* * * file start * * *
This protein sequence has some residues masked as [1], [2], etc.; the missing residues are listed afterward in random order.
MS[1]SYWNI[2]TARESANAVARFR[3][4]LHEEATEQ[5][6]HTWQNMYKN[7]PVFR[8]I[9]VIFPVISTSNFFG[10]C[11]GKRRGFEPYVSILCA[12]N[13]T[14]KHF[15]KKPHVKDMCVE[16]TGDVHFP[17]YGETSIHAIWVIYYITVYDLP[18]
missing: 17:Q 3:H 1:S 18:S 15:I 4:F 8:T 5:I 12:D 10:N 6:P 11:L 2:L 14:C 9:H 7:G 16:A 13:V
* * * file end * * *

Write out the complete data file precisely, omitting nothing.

This protein sequence has some residues masked as [1], [2], etc.; the missing residues are listed afterward in random order.
MS[1]SYWNI[2]TARESANAVARFR[3][4]LHEEATEQ[5][6]HTWQNMYKN[7]PVFR[8]I[9]VIFPVISTSNFFG[10]C[11]GKRRGFEPYVSILCA[12]N[13]T[14]KHF[15]KKPHVKDMCVE[16]TGDVHFP[17]YGETSIHAIWVIYYITVYDLP[18]
missing: 17:Q 3:H 1:S 18:S 15:I 4:F 8:T 5:I 12:D 10:N 6:P 11:L 2:L 14:C 9:H 7:G 16:A 13:V